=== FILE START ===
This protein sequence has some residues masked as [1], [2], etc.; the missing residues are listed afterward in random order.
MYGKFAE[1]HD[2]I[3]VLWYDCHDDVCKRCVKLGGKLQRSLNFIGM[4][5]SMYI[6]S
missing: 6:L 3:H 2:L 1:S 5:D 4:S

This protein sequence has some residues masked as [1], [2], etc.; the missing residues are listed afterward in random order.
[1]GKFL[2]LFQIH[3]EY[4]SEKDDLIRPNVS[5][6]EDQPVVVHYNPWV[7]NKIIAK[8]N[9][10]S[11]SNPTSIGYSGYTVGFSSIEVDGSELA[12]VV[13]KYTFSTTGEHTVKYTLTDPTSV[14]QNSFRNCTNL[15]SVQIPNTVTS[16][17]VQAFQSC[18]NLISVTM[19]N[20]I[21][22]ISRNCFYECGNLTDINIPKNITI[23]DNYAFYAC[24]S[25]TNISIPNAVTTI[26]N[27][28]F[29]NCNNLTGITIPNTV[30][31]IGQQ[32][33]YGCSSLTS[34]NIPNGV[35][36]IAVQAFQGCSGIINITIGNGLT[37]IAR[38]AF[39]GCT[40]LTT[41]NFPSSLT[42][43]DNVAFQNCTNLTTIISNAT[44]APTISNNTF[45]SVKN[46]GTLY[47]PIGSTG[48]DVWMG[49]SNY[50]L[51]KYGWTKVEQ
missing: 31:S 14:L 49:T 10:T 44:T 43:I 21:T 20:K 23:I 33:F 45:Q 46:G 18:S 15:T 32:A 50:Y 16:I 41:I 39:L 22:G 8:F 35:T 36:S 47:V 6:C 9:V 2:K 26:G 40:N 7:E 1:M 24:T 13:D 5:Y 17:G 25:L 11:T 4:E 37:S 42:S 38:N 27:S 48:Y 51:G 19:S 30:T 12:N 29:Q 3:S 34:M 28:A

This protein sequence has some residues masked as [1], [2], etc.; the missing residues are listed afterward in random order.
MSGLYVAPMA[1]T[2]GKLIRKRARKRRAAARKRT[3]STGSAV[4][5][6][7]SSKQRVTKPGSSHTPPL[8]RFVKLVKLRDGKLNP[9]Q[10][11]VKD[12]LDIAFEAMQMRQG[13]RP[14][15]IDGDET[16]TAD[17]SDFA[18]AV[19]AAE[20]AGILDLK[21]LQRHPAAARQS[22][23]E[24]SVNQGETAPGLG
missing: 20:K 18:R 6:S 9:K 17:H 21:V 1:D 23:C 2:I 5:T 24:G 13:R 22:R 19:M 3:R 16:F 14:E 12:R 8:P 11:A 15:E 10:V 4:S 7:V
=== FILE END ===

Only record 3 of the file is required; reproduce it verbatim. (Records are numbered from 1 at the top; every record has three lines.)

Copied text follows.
This protein sequence has some residues masked as [1], [2], etc.; the missing residues are listed afterward in random order.
MSGLYVAPMA[1]T[2]GKLIRKRARKRRAAARKRT[3]STGSAV[4][5][6][7]SSKQRVTKPGSSHTPPL[8]RFVKLVKLRDGKLNP[9]Q[10][11]VKD[12]LDIAFEAMQMRQG[13]RP[14][15]IDGDET[16]TAD[17]SDFA[18]AV[19]AAE[20]AGILDLK[21]LQRHPAAARQS[22][23]E[24]SVNQGETAPGLG
missing: 20:K 18:R 6:S 9:K 17:H 21:V 1:D 23:C 2:I 5:T 24:G 13:R 22:R 19:M 3:R 16:F 14:E 12:R 8:P 11:A 15:E 10:V 4:S 7:V